What it's like to live with a progressive neuromuscular disease

Thursday, October 12, 2017

My voice in the Jewish Journal

I have always drawn a clear line between my personal life and my professional life. I pride myself on being a “boundaried” therapist. I don’t typically disclose details of my personal life (e.g. whether or not I have kids) and I don’t insert my feelings or opinions into the room. I welcome questions of any nature, but rather than offer answers, I use those moments as opportunities to explore what may be coming up on behalf of the patient. I have always subscribed to the theory that the more patients know about their therapists, the less authentic they may be; they may be more likely to censor themselves out of fear of being judged or in an attempt to please the therapist or there may be other subconscious processes that could potentially contaminate the work.

It is tricky to maintain privacy as a therapist in the digital age. For the last 10 years, I have been fiercely protective of mine. I don’t have any identifying features on my blog and I have asked people to not attach my last name to any speeches or events they may be publicizing for the NDF.

But as the voice in my head grows louder around my own acceptance of this disease, so does my willingness to invest in patient advocacy and disability awareness. I feel ready to use my voice.

A couple of weeks ago I was asked by the editor of the Los Angeles Jewish Journal, David Suissa, if I would contribute a column. In the past, I’ve always responded “no“ to such requests. This time, I said “yes.”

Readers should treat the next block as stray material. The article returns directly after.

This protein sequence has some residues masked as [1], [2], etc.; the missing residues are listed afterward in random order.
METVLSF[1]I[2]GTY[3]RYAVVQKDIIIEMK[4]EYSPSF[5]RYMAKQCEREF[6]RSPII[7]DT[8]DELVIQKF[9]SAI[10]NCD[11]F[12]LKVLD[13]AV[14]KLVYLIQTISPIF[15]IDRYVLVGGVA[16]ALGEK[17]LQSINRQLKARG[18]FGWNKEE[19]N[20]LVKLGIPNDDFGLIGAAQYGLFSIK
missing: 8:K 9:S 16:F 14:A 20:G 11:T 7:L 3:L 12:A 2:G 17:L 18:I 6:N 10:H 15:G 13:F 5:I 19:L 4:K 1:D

Here is the link below:

Growing From the Depths of Pain

Wednesday, October 4, 2017

The In-Between

Let everything happen to you
Beauty and terror
Just keep going
No feeling is final

–Rainer Maria Rilke

I’ve had some hard moments in these last few weeks. I’ve had to navigate some unexpectedly tricky terrain on middle school tours while trying to keep up with the rest of the pack. I’ve had to face the fact that I can no longer walk across the grassy area where all the families with young kids traditionally congregate after high holiday services. I had to stand up in front of all the parents at my younger son’s class social to talk about my role as the fundraising rep while simultaneously realizing that I was having trouble simply standing. And then I had to ask a mom whom I barely know to link arms with me to help get me up 4 stairs.

Rewind to last month when sign-ups went out asking for  parent volunteers to chaperone the various 5th field trips for the year. As someone who loves an opportunity to get an in-vivo glimpse of my kids out in the world among their school peers, I always hope that some of the field trips will fall on Wednesdays and Fridays, the days I’m not in my office.

I saw on the list that there was a full day trip to the California Science Centeron Friday, October 20th. It’s one of my favorite LA kid places. I’ve been on field trips there before, but that was when they were in preschool, before I was even wearing leg braces.

When I received the email, I was in a good place. I knew my son would be thrilled if I joined, and so in a very rational and non-emotional way, I decided it would be a perfect opportunity for me to use my TravelScoot. I had just used it all weekend in Washington DC. It’s not my speedy bright yellow standup scooter, but rather my sit-down, slower- moving, below-eye level mobility scooter. I’ve never used it in my “real life” – as in, never in my day-to-day, get around LA life.  I cannot lift the scooter out of my trunk, but I figured I would just ask another adult to help me. I signed up and said I could seat five kids in my car.